1887

Abstract

The implementation of direct testing of clinical faecal specimens for gastrointestinal (GI) pathogens by PCR offers a sensitive and comprehensive approach for the detection of Shiga toxin-producing (STEC). The introduction of a commercial PCR assay, known as GI PCR, for the detection of GI pathogens at three frontline hospital laboratories in England between December 2012 and December 2013 led to a significant increase in detection of STEC other than serogroup O157 (non-O157 STEC). In 2013, 47 isolates were detected in England, compared with 57 in the preceding 4 years (2009–2012). The most common non-O157 STEC serogroup detected was O26 (23.2 %). A total of 47 (47.5 %) STEC isolates had only, 28 (28.3 %) carried and , and the remaining 24 (24.2 %) had only. Stx2a (64.0 %) was the most frequently detected Stx2 subtype. The (intimin) gene was detected in 52 (52.5 %) non-O157 STEC isolates. Six strains of STEC O104 had , but this gene was not detected in any other STEC serogroups in this study. Haemolytic ureamic syndrome was significantly associated with STEC strains possessing [odds ratio (OR) 5.845,  = 0.0235] and/or (OR 9.56,  = 0.0034) subtypes. A matched case–control analysis indicated an association between non-O157 STEC cases and contact with farm animals. Widespread implementation of the PCR approach in England will determine the true incidence of non-O157 STEC infection, highlight the burden in terms of morbidity and mortality, and facilitate the examination of risk factors to indicate whether there are niche risk exposures for particular strains.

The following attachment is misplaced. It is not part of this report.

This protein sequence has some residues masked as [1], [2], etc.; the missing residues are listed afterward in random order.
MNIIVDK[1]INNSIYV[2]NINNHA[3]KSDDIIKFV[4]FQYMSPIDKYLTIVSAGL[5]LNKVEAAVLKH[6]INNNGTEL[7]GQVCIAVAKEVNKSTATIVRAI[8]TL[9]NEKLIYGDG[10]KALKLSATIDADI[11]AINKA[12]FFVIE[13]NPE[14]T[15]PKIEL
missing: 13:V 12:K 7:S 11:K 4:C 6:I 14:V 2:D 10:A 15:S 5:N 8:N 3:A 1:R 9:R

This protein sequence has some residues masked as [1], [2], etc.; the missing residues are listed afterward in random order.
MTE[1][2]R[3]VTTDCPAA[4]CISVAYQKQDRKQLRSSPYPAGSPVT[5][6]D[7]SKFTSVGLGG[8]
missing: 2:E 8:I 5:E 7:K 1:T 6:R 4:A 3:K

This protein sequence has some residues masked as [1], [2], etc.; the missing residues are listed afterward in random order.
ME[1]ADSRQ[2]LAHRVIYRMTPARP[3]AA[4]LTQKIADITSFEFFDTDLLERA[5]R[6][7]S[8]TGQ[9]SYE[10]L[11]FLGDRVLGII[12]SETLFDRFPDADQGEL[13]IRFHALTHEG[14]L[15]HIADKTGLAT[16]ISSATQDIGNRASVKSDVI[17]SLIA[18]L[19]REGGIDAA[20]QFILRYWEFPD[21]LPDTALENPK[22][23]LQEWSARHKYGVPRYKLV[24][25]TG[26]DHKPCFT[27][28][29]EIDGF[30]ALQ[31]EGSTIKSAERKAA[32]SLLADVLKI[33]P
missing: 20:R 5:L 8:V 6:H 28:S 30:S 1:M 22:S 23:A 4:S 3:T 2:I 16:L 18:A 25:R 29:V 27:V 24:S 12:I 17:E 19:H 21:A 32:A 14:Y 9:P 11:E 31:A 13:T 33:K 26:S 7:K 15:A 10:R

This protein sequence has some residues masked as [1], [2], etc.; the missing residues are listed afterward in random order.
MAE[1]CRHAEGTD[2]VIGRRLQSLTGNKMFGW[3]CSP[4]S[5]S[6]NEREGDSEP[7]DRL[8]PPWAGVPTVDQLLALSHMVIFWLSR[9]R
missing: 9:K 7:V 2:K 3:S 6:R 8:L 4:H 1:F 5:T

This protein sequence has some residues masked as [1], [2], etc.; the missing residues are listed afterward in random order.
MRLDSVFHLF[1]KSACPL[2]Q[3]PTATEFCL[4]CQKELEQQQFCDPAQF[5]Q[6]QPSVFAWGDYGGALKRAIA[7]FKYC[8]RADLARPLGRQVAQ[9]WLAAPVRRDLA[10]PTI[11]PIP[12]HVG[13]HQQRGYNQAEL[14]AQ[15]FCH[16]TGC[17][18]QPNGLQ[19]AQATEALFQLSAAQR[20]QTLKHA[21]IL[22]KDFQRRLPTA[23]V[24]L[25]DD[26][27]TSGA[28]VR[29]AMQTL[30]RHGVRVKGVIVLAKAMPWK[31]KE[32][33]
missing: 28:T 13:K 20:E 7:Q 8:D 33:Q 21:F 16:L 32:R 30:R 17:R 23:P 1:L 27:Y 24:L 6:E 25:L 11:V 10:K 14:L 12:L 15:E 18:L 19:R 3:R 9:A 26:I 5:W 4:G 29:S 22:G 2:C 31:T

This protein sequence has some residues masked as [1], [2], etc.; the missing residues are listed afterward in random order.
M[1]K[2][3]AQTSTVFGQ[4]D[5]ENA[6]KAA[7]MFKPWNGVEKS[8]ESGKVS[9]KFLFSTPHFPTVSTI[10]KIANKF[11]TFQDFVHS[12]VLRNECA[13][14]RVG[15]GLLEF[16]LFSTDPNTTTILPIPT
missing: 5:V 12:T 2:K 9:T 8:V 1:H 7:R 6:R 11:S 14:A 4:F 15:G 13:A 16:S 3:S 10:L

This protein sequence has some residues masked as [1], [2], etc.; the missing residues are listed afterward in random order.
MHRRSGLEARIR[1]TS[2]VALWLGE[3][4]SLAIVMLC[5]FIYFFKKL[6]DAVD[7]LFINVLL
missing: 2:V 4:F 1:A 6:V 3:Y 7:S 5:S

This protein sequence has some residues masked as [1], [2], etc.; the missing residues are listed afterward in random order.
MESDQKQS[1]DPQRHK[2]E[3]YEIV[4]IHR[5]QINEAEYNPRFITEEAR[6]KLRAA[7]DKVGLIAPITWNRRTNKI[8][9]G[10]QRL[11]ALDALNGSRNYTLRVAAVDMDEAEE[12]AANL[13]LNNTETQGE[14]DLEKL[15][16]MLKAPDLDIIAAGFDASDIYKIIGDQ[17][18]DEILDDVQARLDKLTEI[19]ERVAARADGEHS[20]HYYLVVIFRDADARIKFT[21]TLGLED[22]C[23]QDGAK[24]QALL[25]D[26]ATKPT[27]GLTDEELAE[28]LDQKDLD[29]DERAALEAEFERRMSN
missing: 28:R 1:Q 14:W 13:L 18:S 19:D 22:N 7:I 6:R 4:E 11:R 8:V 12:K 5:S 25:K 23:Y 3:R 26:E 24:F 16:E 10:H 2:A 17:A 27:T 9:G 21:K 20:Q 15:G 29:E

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2014-09-01
2019-12-07
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